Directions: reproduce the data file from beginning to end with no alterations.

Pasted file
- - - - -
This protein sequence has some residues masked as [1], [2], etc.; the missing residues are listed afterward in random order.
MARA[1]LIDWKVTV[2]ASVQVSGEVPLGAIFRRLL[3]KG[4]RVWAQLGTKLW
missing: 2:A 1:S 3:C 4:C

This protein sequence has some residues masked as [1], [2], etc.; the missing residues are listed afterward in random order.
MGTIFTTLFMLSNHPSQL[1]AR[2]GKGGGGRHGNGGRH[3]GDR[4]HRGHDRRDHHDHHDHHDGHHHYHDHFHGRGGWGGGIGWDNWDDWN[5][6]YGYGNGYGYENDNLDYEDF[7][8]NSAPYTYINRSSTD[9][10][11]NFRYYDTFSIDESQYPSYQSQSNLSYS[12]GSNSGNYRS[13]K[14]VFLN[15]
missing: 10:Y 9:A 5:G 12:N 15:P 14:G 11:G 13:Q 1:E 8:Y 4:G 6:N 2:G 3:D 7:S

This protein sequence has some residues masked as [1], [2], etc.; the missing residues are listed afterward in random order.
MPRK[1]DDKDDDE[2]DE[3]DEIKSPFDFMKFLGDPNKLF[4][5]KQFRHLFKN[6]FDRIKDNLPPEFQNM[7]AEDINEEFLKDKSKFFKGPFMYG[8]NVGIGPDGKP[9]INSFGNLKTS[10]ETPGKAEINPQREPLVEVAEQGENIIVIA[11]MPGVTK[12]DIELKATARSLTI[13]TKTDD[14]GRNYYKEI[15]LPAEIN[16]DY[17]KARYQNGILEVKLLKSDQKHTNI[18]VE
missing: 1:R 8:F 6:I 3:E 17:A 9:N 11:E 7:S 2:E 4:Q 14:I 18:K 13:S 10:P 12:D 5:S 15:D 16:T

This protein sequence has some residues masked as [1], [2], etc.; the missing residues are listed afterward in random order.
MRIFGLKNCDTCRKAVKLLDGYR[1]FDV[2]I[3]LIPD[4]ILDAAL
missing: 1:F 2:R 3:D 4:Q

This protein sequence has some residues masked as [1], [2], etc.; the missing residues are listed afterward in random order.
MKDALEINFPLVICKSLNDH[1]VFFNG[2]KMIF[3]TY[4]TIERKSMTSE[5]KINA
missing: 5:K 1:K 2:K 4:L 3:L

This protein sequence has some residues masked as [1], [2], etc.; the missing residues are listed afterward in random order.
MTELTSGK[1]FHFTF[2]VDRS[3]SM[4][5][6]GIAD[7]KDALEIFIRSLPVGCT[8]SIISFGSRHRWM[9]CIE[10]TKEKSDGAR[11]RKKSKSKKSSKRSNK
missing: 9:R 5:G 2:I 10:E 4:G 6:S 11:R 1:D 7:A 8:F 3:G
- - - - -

This protein sequence has some residues masked as [1], [2], etc.; the missing residues are listed afterward in random order.
MARA[1]LIDWKVTV[2]ASVQVSGEVPLGAIFRRLL[3]KG[4]RVWAQLGTKLW
missing: 2:A 1:S 3:C 4:C

This protein sequence has some residues masked as [1], [2], etc.; the missing residues are listed afterward in random order.
MGTIFTTLFMLSNHPSQL[1]AR[2]GKGGGGRHGNGGRH[3]GDR[4]HRGHDRRDHHDHHDHHDGHHHYHDHFHGRGGWGGGIGWDNWDDWN[5][6]YGYGNGYGYENDNLDYEDF[7][8]NSAPYTYINRSSTD[9][10][11]NFRYYDTFSIDESQYPSYQSQSNLSYS[12]GSNSGNYRS[13]K[14]VFLN[15]
missing: 10:Y 9:A 5:G 12:N 15:P 14:G 11:G 13:Q 1:E 8:Y 4:G 6:N 2:G 3:D 7:S

This protein sequence has some residues masked as [1], [2], etc.; the missing residues are listed afterward in random order.
MPRK[1]DDKDDDE[2]DE[3]DEIKSPFDFMKFLGDPNKLF[4][5]KQFRHLFKN[6]FDRIKDNLPPEFQNM[7]AEDINEEFLKDKSKFFKGPFMYG[8]NVGIGPDGKP[9]INSFGNLKTS[10]ETPGKAEINPQREPLVEVAEQGENIIVIA[11]MPGVTK[12]DIELKATARSLTI[13]TKTDD[14]GRNYYKEI[15]LPAEIN[16]DY[17]KARYQNGILEVKLLKSDQKHTNI[18]VE
missing: 1:R 8:F 6:I 3:E 17:A 9:N 11:E 7:S 2:E 4:Q 14:I 18:K 13:S 10:P 12:D 5:S 15:D 16:T

This protein sequence has some residues masked as [1], [2], etc.; the missing residues are listed afterward in random order.
MRIFGLKNCDTCRKAVKLLDGYR[1]FDV[2]I[3]LIPD[4]ILDAAL
missing: 1:F 2:R 3:D 4:Q

This protein sequence has some residues masked as [1], [2], etc.; the missing residues are listed afterward in random order.
MKDALEINFPLVICKSLNDH[1]VFFNG[2]KMIF[3]TY[4]TIERKSMTSE[5]KINA
missing: 5:K 1:K 2:K 4:L 3:L

This protein sequence has some residues masked as [1], [2], etc.; the missing residues are listed afterward in random order.
MTELTSGK[1]FHFTF[2]VDRS[3]SM[4][5][6]GIAD[7]KDALEIFIRSLPVGCT[8]SIISFGSRHRWM[9]CIE[10]TKEKSDGAR[11]RKKSKSKKSSKRSNK
missing: 9:R 5:G 2:I 10:E 4:G 6:S 11:R 1:D 7:A 8:F 3:G